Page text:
conversation.  That is why the application server always receives a
   copy of the audio stream regardless of the codec being used at any
   given moment (it actually performs an RTP dump, so it can effectively
   receive any codec).

   Remember that if several "m" lines grouped together using FID
   semantics contain the same codec the media agent MUST send media over
   several RTP sessions at the same time.
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   The last example of this section deals with DTMF tones.  DTMF tones
   can be transmitted using a regular voice codec or can be transmitted
   as telephony events.  The RTP payload for DTMF tones treated as
   telephone events is described in RFC 2833 [7].  Below, there is an
   example of an SDP session description using FID semantics and this
   payload type.

       v=0
       o=Laura 289083124 289083124 IN IP4 six.example.com
       t=0 0
       c=IN IP4 131.160.1.112
       a=group:FID 1 2
       m=audio 30000 RTP/AVP 0
       a=mid:1
       m=audio 20000 RTP/AVP 97
       c=IN IP4 131.160.1.111
       a=rtpmap:97 telephone-events
       a=mid:2

   The remote party would send PCM encoded voice (payload 0) to
   131.160.1.112 and DTMF tones encoded as telephony events to
   131.160.1.111.  Note that only voice or DTMF is sent at a particular
   point of time.  When DTMF tones are sent, the first media stream does
   not carry any data and, when voice is sent, there is no data in the
   second media stream.  FID semantics provide different destinations
   for alternative codecs.

7.5 Scenarios that FID does not Cover

It is worthwhile mentioning some scenarios where the "group" attribute using existing semantics (particularly FID) might seem to be applicable but is not.

7.5.1 Parallel Encoding Using Different Codecs

FID semantics are useful when the application only uses one codec at a time. An application that encodes the same media using different codecs simultaneously MUST NOT use FID to group those media lines. Some systems that handle DTMF tones are a typical example of parallel encoding using different codecs. Some systems implement the RTP payload defined in RFC 2833, but when they send DTMF tones they do not mute the voice channel. Therefore, in effect they are sending two copies of the same DTMF tone: encoded as voice and encoded as a telephony event. When the receiver gets both copies, it typically uses the telephony event rather than the tone encoded as voice. FID semantics MUST NOT be used in this context to group both media streams since such a system is not using
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   alternative codecs but rather different parallel encodings for the
   same information.

7.5.2 Layered Encoding

Layered encoding schemes encode media in different layers. Quality at the receiver varies depending on the number of layers received. SDP provides a means to group together contiguous multicast addresses that transport different layers. The "c" line below: c=IN IP4 224.2.1.1/127/3 is equivalent to the following three "c" lines: c=IN IP4 224.2.1.1/127 c=IN IP4 224.2.1.2/127 c=IN IP4 224.2.1.3/127 FID MUST NOT be used to group "m" lines that do not represent the same information. Therefore, FID MUST NOT be used to group "m" lines that contain the different layers of layered encoding scheme. Besides, we do not define new group semantics to provide a more flexible way of grouping different layers because the already existing SDP mechanism covers the most useful scenarios.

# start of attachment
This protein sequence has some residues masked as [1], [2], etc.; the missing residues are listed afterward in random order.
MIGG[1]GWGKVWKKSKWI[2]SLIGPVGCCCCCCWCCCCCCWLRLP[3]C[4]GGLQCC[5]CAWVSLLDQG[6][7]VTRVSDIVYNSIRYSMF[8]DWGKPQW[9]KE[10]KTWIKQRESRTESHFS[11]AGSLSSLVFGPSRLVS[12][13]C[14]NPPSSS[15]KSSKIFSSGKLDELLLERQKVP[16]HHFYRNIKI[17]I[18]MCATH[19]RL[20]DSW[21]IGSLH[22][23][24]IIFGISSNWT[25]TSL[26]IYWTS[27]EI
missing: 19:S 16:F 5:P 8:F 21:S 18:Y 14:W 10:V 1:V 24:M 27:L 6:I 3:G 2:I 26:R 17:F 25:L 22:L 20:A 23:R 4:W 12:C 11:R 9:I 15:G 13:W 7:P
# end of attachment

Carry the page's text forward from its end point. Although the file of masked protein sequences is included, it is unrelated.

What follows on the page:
7.5.3 Same IP Address and Port Number

If several codecs have to be sent to the same IP address and port, the traditional SDP syntax of listing several codecs in the same "m" line MUST be used. FID MUST NOT be used to group "m" lines with the same IP address/port. Therefore, an SDP like the one below MUST NOT be generated. v=0 o=Laura 289083124 289083124 IN IP4 six.example.com t=0 0 c=IN IP4 131.160.1.112 a=group:FID 1 2 m=audio 30000 RTP/AVP 0 a=mid:1 m=audio 30000 RTP/AVP 8 a=mid:2
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   The correct SDP for the session above would be the following one:

       v=0
       o=Laura 289083124 289083124 IN IP4 six.example.com
       t=0 0
       c=IN IP4 131.160.1.112
       m=audio 30000 RTP/AVP 0 8

   If two "m" lines are grouped using FID they MUST differ in their
   transport addresses (i.e., IP address plus port).

8. Usage of the "group" Attribute in SIP

SDP descriptions are used by several different protocols, SIP among them. We include a section about SIP because the "group" attribute will most likely be used mainly by SIP systems. SIP [3] is an application layer protocol for establishing, terminating and modifying multimedia sessions. SIP carries session descriptions in the bodies of the SIP messages but is independent from the protocol used for describing sessions. SDP [2] is one of the protocols that can be used for this purpose. At session establishment SIP provides a three-way handshake (INVITE- 200 OK-ACK) between end systems. However, just two of these three messages carry SDP, as described in [4].

8.1 Mid Value in Answers

The "mid" attribute is an identifier for a particular media stream. Therefore, the "mid" value in the offer MUST be the same as the "mid" value in the answer. Besides, subsequent offers (e.g., in a re- INVITE) SHOULD use the same "mid" value for the already existing media streams. RFC 3264 [4] describes the usage of SDP in relation to SIP. The offerer and the answerer align their media description so that the nth media stream ("m=" line) in the offerer's session description corresponds to the nth media stream in the answerer's description. The presence of the "group" attribute in an SDP session description does not modify this behavior. Since the "mid" attribute provides a means to label "m" lines, it would be possible to perform media alignment using "mid" labels rather than matching nth "m" lines. However this would not bring any